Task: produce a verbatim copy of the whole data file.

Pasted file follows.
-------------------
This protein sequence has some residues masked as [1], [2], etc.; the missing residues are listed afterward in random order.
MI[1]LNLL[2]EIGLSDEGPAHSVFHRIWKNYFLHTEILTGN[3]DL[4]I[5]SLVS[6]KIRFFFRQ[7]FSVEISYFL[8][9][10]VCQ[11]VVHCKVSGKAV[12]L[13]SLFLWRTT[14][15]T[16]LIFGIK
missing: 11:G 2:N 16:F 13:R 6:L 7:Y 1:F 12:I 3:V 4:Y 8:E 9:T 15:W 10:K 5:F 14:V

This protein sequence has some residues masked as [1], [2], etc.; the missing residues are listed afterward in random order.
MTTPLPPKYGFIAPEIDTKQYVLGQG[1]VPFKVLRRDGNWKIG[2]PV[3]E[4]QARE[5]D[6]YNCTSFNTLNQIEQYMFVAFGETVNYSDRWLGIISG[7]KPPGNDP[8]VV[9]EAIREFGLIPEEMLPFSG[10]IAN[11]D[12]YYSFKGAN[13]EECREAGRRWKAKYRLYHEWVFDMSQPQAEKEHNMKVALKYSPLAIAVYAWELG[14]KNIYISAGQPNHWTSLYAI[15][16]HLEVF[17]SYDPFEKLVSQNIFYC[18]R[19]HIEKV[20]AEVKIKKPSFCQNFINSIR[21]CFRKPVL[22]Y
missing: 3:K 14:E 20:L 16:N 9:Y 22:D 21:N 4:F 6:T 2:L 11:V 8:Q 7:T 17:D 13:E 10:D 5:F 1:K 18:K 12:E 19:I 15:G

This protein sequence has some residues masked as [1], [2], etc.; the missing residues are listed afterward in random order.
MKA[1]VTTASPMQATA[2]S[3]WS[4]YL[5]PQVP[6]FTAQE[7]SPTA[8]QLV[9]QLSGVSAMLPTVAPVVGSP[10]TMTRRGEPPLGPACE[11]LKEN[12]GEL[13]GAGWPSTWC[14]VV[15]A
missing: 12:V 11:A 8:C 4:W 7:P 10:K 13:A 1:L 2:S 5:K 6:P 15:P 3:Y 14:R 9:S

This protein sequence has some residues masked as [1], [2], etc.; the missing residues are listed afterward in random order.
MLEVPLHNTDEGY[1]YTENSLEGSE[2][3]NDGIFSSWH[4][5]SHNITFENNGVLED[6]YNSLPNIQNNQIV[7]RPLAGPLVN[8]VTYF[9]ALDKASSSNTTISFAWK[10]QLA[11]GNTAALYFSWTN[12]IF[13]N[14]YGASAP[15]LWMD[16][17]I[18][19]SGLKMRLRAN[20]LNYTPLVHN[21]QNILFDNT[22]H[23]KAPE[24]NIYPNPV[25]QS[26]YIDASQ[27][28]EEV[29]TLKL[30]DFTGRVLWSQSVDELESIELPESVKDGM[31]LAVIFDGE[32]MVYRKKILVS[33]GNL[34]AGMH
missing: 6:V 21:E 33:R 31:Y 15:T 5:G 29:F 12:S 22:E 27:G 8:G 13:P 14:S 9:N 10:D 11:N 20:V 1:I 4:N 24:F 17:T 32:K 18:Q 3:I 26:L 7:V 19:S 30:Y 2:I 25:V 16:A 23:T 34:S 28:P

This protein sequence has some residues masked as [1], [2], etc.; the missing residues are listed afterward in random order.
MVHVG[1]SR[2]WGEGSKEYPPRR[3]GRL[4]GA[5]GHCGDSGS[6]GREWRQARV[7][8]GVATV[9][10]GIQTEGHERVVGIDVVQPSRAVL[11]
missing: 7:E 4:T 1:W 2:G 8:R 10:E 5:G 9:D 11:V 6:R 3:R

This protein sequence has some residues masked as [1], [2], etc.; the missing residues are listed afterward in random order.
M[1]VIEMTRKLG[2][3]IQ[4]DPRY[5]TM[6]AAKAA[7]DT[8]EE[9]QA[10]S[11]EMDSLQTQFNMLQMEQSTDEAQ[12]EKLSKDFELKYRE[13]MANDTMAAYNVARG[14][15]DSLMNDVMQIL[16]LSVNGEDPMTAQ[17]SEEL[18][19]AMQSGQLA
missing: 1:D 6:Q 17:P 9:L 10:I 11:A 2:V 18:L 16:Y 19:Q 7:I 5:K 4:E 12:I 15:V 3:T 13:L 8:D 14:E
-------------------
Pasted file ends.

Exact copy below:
This protein sequence has some residues masked as [1], [2], etc.; the missing residues are listed afterward in random order.
MI[1]LNLL[2]EIGLSDEGPAHSVFHRIWKNYFLHTEILTGN[3]DL[4]I[5]SLVS[6]KIRFFFRQ[7]FSVEISYFL[8][9][10]VCQ[11]VVHCKVSGKAV[12]L[13]SLFLWRTT[14][15]T[16]LIFGIK
missing: 11:G 2:N 16:F 13:R 6:L 7:Y 1:F 12:I 3:V 4:Y 8:E 9:T 15:W 10:K 5:F 14:V

This protein sequence has some residues masked as [1], [2], etc.; the missing residues are listed afterward in random order.
MTTPLPPKYGFIAPEIDTKQYVLGQG[1]VPFKVLRRDGNWKIG[2]PV[3]E[4]QARE[5]D[6]YNCTSFNTLNQIEQYMFVAFGETVNYSDRWLGIISG[7]KPPGNDP[8]VV[9]EAIREFGLIPEEMLPFSG[10]IAN[11]D[12]YYSFKGAN[13]EECREAGRRWKAKYRLYHEWVFDMSQPQAEKEHNMKVALKYSPLAIAVYAWELG[14]KNIYISAGQPNHWTSLYAI[15][16]HLEVF[17]SYDPFEKLVSQNIFYC[18]R[19]HIEKV[20]AEVKIKKPSFCQNFINSIR[21]CFRKPVL[22]Y
missing: 3:K 14:E 20:L 16:N 9:Y 22:D 21:N 4:F 6:T 2:L 11:V 8:Q 7:T 17:D 13:E 10:D 5:F 1:K 18:K 12:E 19:I 15:G

This protein sequence has some residues masked as [1], [2], etc.; the missing residues are listed afterward in random order.
MKA[1]VTTASPMQATA[2]S[3]WS[4]YL[5]PQVP[6]FTAQE[7]SPTA[8]QLV[9]QLSGVSAMLPTVAPVVGSP[10]TMTRRGEPPLGPACE[11]LKEN[12]GEL[13]GAGWPSTWC[14]VV[15]A
missing: 12:V 11:A 8:C 4:W 7:P 10:K 13:A 1:L 2:S 5:K 6:P 15:P 3:Y 14:R 9:S

This protein sequence has some residues masked as [1], [2], etc.; the missing residues are listed afterward in random order.
MLEVPLHNTDEGY[1]YTENSLEGSE[2][3]NDGIFSSWH[4][5]SHNITFENNGVLED[6]YNSLPNIQNNQIV[7]RPLAGPLVN[8]VTYF[9]ALDKASSSNTTISFAWK[10]QLA[11]GNTAALYFSWTN[12]IF[13]N[14]YGASAP[15]LWMD[16][17]I[18][19]SGLKMRLRAN[20]LNYTPLVHN[21]QNILFDNT[22]H[23]KAPE[24]NIYPNPV[25]QS[26]YIDASQ[27][28]EEV[29]TLKL[30]DFTGRVLWSQSVDELESIELPESVKDGM[31]LAVIFDGE[32]MVYRKKILVS[33]GNL[34]AGMH
missing: 6:V 21:E 33:R 31:Y 15:T 5:G 29:F 12:S 22:E 27:G 8:G 13:P 14:S 9:N 10:D 11:N 20:V 1:I 4:N 24:F 17:T 32:K 18:Q 3:I 26:L 7:V 19:S 30:Y 2:I 25:V 16:A 23:T 34:S 28:P

This protein sequence has some residues masked as [1], [2], etc.; the missing residues are listed afterward in random order.
MVHVG[1]SR[2]WGEGSKEYPPRR[3]GRL[4]GA[5]GHCGDSGS[6]GREWRQARV[7][8]GVATV[9][10]GIQTEGHERVVGIDVVQPSRAVL[11]
missing: 7:E 4:T 1:W 2:G 8:R 10:E 5:G 9:D 11:V 6:R 3:R

This protein sequence has some residues masked as [1], [2], etc.; the missing residues are listed afterward in random order.
M[1]VIEMTRKLG[2][3]IQ[4]DPRY[5]TM[6]AAKAA[7]DT[8]EE[9]QA[10]S[11]EMDSLQTQFNMLQMEQSTDEAQ[12]EKLSKDFELKYRE[13]MANDTMAAYNVARG[14][15]DSLMNDVMQIL[16]LSVNGEDPMTAQ[17]SEEL[18][19]AMQSGQLA
missing: 1:D 6:Q 17:P 9:L 10:I 11:A 2:V 18:L 16:Y 19:Q 7:I 5:K 4:E 12:I 15:V 3:T 13:L 8:D 14:E